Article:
Natural Resources, School of

 

Authors

Ana Maria Roxana Petrescu, European Commission, Joint Research Center, Institute for Environment and Sustainability
Annalea Lohila, Atmospheric Composition Research, Finnish Meteorological Institute
Juha-Pekka Tuovinen, Atmospheric Composition Research, Finnish Meteorological Institute
Dennis D. Baldocchi, University of California - Berkeley
Ankur R. Desai, University of Wisconsin-Madison
Nigel T. Roulet, McGill University
Timo Vesala, University of Helsinki
Albertus Johannes Dolman, VU University Amsterdam
Walter C. Oechel, San Diego State University
Barbara Marcolla, Sustainable Agro-ecosystems and Bioresources Department, Fondazione Edmund Mach
Thomas Friborg, University of Copenhagen
Janne Rinne, Atmospheric Composition Research, Finnish Meteorological Institute
Jaclyn Hatala Matthes, University of California - Berkeley
Lutz Merbold, Department of Environmental Systems Science, Institute of Agricultural Sciences
Ana Meijide, European Commission, Joint Research Center, Institute for Environment and Sustainability
Gerard Kiely, University College Cork
Matteo Sottocornola, University College Cork
Torsten Sachs, German Research Centre for Geosciences
Donatella Zona, San Diego State University
Andrej Varlagin, Russian Academy of Sciences
Derrick Y.F. Lai, The Chinese University of Hong Kong
Elmar Veenendaal, Wageningen University
Frans-Jan W. Parmentier, Lund University
Ute Skiba, Centre for Ecology and Hydrology
Magnus Land, Lund University
Arjan Hensen, Energy Research Centre of the Netherlands, Environmental Research,
Jacobus van Huissteden, VU University Amsterdam
Lawrence B. Flanagan, University of Lethbridge
Narasinha J. Shurpali, University of Eastern Finland
Thomas Grünwald, Institute of Hydrology and Meteorology
Elyn R. Humphreys, Carleton University
Marcin Jackowicz-Korczynski, Lund University
Mika A. Aurela, Atmospheric Composition Research, Finnish Meteorological Institute
Tuomas Laurila, Atmospheric Composition Research, Finnish Meteorological Institute
Carsten Grüning, European Commission, Joint Research Center, Institute for Environment and Sustainability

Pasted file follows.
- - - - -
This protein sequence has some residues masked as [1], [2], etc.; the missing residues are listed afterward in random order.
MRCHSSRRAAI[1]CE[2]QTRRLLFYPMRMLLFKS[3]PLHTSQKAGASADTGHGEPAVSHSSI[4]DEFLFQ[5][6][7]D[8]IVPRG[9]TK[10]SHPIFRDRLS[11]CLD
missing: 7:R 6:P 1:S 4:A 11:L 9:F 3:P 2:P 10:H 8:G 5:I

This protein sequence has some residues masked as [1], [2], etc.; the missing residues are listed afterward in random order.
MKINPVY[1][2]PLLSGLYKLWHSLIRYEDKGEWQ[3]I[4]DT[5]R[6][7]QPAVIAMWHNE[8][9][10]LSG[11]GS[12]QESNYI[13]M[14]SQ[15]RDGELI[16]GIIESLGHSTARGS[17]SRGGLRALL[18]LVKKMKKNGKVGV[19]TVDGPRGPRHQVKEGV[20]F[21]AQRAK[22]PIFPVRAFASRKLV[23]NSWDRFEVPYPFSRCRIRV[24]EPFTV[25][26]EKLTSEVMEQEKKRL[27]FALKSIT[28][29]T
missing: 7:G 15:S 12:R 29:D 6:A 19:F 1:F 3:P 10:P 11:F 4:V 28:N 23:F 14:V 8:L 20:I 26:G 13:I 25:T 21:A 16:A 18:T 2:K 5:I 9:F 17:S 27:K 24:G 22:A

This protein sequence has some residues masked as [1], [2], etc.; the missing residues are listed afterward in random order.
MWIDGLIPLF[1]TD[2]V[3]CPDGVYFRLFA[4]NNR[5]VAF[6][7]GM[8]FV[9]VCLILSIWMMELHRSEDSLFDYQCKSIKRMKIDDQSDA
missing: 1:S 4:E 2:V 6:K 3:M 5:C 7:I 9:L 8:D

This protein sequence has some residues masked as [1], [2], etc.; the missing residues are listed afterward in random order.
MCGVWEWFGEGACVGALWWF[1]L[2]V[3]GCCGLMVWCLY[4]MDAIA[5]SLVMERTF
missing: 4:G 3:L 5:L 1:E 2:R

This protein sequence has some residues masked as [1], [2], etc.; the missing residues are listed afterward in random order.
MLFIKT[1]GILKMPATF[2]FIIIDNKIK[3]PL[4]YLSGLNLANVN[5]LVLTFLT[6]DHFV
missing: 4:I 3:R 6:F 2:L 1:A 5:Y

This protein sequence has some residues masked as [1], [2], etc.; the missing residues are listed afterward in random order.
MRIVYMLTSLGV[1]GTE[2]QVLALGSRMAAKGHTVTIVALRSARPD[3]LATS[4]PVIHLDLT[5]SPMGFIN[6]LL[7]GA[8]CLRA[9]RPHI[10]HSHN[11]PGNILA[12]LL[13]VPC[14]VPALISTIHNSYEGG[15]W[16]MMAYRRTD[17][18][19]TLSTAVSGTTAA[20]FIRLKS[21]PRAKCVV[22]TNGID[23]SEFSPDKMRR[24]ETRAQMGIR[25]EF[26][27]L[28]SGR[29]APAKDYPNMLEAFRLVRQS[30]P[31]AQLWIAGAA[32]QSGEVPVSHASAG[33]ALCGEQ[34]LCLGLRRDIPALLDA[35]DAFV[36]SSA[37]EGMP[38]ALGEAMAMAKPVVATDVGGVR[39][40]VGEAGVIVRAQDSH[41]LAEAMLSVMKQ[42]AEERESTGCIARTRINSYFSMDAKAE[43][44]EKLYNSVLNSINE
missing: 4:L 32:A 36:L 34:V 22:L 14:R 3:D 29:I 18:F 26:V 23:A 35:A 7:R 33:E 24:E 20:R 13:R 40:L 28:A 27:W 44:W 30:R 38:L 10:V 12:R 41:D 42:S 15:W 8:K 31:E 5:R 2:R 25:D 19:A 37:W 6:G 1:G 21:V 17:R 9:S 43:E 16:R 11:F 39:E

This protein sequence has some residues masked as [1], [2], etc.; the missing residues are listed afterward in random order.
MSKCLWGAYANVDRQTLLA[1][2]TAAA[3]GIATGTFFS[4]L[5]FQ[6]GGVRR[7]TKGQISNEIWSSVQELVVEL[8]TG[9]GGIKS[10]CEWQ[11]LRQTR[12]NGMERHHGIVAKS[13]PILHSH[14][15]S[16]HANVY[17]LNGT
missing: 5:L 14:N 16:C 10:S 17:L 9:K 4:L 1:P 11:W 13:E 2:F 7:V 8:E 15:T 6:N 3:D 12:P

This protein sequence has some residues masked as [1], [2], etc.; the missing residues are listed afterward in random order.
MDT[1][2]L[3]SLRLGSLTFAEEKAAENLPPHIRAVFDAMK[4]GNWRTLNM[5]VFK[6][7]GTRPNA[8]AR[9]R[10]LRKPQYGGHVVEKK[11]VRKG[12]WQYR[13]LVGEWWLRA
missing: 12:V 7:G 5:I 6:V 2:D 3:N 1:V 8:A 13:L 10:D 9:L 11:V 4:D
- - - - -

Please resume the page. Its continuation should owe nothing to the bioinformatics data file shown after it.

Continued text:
Chiara A.R. Corradi, University of Tuscia of Viterbo
Arina P. Schrier-Uijl, Wageningen University
Torben R. Christensen, Lund University
Mikkel P. Tamstorf, Aarhus University
Mikhail Mastepanov, Lund University
Pertti J. Martikainen, University of Eastern Finland
Shashi Verma, University of Nebraska - LincolnFollow
Christian Bernhofer, Institute of Hydrology and Meteorology
Alessandro Cescatti, European Commission, Joint Research Center, Institute for Environment and Sustainability

Date of this Version

2015

Citation

PNAS, vol. 112, no. 15, 4594–4599

Comments

Open Access Article

Abstract

Significant climate risks are associated with a positive carbon–temperature feedback in northern latitude carbon-rich ecosystems,making an accurate analysis of human impacts on the net greenhouse gas balance of wetlands a priority. Here, we provide a coherent assessment of the climate footprint of a network of wetland sites based on simultaneous and quasi-continuous ecosystem observations of CO2 and CH4 fluxes. Experimental areas are located both in natural and in managed wetlands and cover a wide range of climatic regions, ecosystem types, and management practices. Based on direct observations we predict that sustained CH4 emissions in natural ecosystems are in the long term (i.e., several centuries) typically offset by CO2 uptake, although with large spatiotemporal variability. Using a space-for-time analogy across ecological and climatic gradients, we represent the chronosequence from natural to managed conditions to quantify the “cost” of CH4 emissions for the benefit of net carbon sequestration. With a sustained pulse– response radiative forcing model, we found a significant increase in atmospheric forcing due to land management, in particular for wetland converted to cropland. Our results quantify the role of human activities on the climate footprint of northern wetlands and call for development of active mitigation strategies for managed wetlands and new guidelines of the Intergovernmental Panel on Climate Change (IPCC) accounting for both sustained CH4 emissions and cumulative CO2 exchange.